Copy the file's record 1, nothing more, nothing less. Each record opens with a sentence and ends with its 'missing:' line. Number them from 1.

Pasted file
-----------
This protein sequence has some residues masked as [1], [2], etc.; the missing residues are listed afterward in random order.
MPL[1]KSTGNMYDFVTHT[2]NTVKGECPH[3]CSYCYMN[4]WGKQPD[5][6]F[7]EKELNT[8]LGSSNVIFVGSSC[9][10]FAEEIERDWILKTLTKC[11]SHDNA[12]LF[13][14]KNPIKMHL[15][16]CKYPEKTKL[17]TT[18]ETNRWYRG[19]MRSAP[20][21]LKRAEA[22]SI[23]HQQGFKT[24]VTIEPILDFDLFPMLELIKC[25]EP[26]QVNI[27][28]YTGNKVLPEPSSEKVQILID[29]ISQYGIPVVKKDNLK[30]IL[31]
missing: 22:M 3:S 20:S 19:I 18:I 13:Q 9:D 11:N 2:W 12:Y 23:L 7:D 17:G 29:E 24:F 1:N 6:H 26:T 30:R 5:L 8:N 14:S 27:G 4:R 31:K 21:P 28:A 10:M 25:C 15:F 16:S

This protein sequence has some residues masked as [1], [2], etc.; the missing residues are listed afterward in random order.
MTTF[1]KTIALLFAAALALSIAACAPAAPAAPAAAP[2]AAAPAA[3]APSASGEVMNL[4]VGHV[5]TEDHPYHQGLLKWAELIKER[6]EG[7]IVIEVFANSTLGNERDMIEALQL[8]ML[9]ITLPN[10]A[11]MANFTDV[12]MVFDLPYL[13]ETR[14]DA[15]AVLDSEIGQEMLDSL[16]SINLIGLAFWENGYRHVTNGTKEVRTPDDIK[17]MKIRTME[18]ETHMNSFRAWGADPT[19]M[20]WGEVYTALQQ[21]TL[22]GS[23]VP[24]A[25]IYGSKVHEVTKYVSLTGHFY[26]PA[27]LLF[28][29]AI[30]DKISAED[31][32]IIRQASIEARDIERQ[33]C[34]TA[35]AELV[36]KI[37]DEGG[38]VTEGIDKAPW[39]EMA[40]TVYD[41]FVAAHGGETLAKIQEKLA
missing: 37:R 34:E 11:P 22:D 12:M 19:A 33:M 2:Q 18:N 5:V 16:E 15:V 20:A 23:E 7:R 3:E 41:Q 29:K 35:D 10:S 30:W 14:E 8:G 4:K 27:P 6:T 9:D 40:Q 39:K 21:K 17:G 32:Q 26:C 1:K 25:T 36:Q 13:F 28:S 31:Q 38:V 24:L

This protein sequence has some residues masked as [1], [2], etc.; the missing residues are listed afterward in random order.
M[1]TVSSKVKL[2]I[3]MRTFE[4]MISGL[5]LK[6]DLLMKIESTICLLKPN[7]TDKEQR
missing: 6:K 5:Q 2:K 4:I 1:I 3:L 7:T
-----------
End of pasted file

This protein sequence has some residues masked as [1], [2], etc.; the missing residues are listed afterward in random order.
MPL[1]KSTGNMYDFVTHT[2]NTVKGECPH[3]CSYCYMN[4]WGKQPD[5][6]F[7]EKELNT[8]LGSSNVIFVGSSC[9][10]FAEEIERDWILKTLTKC[11]SHDNA[12]LF[13][14]KNPIKMHL[15][16]CKYPEKTKL[17]TT[18]ETNRWYRG[19]MRSAP[20][21]LKRAEA[22]SI[23]HQQGFKT[24]VTIEPILDFDLFPMLELIKC[25]EP[26]QVNI[27][28]YTGNKVLPEPSSEKVQILID[29]ISQYGIPVVKKDNLK[30]IL[31]
missing: 22:M 3:S 20:S 19:I 18:I 13:Q 9:D 11:N 2:W 12:Y 23:L 7:D 17:G 29:E 24:F 1:N 6:H 26:T 30:R 5:L 8:N 14:S 27:G 4:R 31:K 21:P 28:A 10:M 25:C 15:F 16:S